This explained why the Lions offense stalled in 1999.

In 1998 Sanders rushed for 1,491 yards. In 1999 leading rusher Greg Hill ran for 542 yards.

The Lions would go on to lose that final game to Minnesota 24-17, but still qualified for the playoffs with an 8-8 record. Football Outsiders Mike Tanier would call them one of the worst playoff teams in history.

Washington stormed to a 27-0 halftime lead in route to a 27-13 playoff victory.

The Lions ran the ball 10 times for 45 yards in that game.

The world needs a Detroit Lions 30 for 30 documentary

Hey ESPN we need you. NFL Films! We need you.

There have been a number of entertaining and informative 30 for 30 documentaries that chronicle the good and bad of sports. It is time now for a 30 for 30 on the Detroit Lions and their fans entitled: “Why we still love them.”

If they can do a documentary on frustrated Chicago Cubs fans and one on the Curse of the Bambino, then the frustrations of Lions fans and the futility of the team they love should be next.

Even Chris Webber is working on a second Fab Five documentary.

One playoff win from 1957 to the present. Three super stars walk away, but fans still stand by them. The only NFC team never to have played in the Super Bowl. New coaches with new promises. The screams of “Same Ol’ Lions.”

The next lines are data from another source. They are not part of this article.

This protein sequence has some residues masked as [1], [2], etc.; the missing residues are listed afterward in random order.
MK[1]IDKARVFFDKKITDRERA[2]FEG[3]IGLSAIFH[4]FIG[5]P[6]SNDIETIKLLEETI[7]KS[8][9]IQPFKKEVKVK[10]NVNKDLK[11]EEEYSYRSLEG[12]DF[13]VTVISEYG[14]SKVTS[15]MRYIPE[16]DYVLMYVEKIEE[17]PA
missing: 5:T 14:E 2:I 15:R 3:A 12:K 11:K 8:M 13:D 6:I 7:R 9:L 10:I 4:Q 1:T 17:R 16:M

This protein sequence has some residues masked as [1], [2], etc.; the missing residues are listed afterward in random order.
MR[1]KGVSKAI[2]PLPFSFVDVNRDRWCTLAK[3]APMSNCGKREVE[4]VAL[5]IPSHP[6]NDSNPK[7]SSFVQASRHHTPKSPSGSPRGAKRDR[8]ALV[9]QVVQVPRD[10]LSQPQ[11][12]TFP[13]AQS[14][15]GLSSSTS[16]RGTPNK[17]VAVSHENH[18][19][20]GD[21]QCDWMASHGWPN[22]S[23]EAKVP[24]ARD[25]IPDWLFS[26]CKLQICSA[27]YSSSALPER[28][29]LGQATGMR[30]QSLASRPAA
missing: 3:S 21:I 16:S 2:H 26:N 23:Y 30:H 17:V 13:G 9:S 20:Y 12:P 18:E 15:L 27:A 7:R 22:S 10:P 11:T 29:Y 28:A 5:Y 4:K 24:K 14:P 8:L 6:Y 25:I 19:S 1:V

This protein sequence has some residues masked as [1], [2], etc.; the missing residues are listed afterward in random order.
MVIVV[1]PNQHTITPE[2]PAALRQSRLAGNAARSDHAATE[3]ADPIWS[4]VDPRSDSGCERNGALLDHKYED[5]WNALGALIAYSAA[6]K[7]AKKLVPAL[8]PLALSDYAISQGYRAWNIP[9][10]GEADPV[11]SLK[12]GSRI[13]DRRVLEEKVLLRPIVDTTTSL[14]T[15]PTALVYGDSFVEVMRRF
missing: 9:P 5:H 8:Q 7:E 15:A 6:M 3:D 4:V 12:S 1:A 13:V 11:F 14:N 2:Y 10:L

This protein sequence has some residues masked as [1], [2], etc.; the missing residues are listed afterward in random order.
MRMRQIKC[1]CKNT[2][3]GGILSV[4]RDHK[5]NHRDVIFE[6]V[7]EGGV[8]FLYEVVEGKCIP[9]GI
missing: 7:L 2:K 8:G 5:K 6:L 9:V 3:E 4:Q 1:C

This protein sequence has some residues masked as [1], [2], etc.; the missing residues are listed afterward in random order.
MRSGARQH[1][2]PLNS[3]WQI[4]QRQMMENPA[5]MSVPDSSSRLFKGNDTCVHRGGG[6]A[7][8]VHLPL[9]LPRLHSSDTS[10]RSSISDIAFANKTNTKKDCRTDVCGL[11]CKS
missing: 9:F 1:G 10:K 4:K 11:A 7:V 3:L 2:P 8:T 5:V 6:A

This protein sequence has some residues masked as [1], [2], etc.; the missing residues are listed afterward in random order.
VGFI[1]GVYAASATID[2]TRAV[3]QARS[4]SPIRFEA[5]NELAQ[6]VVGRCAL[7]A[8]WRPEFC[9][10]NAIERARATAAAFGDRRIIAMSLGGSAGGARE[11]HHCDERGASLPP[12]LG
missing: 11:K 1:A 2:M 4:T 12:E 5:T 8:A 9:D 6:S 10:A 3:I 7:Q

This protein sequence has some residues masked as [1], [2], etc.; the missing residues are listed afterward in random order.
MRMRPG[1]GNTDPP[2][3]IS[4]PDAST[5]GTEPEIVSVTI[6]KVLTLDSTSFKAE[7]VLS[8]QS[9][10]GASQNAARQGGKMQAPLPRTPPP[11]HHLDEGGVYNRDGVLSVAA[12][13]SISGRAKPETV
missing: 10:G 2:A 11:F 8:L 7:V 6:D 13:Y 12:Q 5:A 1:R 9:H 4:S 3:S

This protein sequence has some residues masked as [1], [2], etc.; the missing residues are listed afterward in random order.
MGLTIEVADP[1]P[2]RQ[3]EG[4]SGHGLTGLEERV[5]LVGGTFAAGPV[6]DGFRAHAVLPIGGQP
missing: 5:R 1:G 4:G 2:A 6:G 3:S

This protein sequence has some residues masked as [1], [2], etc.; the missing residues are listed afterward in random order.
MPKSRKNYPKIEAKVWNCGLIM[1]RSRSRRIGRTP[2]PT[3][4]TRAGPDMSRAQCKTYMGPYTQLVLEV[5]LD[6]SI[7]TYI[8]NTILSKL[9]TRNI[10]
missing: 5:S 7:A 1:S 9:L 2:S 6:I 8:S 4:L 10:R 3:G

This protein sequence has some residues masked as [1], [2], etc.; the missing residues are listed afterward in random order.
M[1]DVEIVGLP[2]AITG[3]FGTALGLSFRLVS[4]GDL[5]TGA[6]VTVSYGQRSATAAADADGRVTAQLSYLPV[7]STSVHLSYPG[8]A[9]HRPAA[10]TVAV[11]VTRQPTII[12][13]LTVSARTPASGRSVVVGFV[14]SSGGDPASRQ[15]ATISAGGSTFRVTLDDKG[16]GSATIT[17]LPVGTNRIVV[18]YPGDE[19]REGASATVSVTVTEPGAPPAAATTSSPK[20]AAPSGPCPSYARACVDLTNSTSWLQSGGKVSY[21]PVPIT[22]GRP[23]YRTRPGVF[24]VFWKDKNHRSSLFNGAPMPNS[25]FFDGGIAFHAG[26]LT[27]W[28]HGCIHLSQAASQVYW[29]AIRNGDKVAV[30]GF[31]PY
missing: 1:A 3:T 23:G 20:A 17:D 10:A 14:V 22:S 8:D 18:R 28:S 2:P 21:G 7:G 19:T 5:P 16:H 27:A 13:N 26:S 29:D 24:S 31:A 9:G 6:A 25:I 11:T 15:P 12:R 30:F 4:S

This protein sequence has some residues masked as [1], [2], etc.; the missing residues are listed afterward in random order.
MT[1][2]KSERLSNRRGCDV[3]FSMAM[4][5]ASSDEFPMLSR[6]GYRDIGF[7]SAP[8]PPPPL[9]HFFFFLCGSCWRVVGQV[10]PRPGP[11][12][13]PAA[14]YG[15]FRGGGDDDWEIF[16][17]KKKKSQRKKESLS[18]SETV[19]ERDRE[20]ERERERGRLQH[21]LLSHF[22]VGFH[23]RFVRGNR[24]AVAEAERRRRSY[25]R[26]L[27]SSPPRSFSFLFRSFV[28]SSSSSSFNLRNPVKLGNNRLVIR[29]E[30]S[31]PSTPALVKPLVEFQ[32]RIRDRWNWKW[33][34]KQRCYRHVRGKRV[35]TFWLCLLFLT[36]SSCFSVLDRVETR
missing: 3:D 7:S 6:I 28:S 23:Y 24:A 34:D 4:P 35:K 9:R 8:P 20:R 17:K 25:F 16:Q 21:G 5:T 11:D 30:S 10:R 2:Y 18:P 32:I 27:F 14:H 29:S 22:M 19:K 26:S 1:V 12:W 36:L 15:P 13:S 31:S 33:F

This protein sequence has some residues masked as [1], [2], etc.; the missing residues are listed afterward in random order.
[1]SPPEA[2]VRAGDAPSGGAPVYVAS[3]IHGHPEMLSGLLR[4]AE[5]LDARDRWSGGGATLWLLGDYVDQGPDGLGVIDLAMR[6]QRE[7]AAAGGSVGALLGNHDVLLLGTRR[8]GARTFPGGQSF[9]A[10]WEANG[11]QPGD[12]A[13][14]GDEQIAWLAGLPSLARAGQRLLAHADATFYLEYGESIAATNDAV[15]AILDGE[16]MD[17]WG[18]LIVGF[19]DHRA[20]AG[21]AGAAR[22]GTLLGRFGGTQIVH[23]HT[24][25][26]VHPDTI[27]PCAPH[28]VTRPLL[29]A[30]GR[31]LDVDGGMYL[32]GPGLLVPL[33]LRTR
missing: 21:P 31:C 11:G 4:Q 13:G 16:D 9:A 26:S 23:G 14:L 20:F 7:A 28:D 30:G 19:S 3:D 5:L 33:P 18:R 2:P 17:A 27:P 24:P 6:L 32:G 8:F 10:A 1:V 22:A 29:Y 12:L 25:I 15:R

There is enough material to fill a 90-minute documentary. But let’s not get greedy. We don’t want to bore America with all our problems, just enough to let the country know that Lions fans are the most angry and loyal in all of sports.

Why do we still love them?

A 30 for 30 could go something like this.

SCENE ONE: ROLL TAPE: Running back Barry Sanders makes a series of spectacular runs, stopping and darting on the Silverdome turf, making opponents look foolish. He runs into a pile of Green Bay Packers defenders, disappears and emerges on the other side to continue his dash for an 80-yard touchdown.

Fade out as Lions fans scream “Barry! Barry! Barry!”

SCENE TWO: Chicago Bears place kicker Paul Edinger lines up for a 54 yard field goal. If he misses the Lions and Bears go into overtime in this pivotal season finale. If he makes it the Lions are booted from the playoffs at 9-7. He makes it.

Down go the Lions. In comes Matt Millen.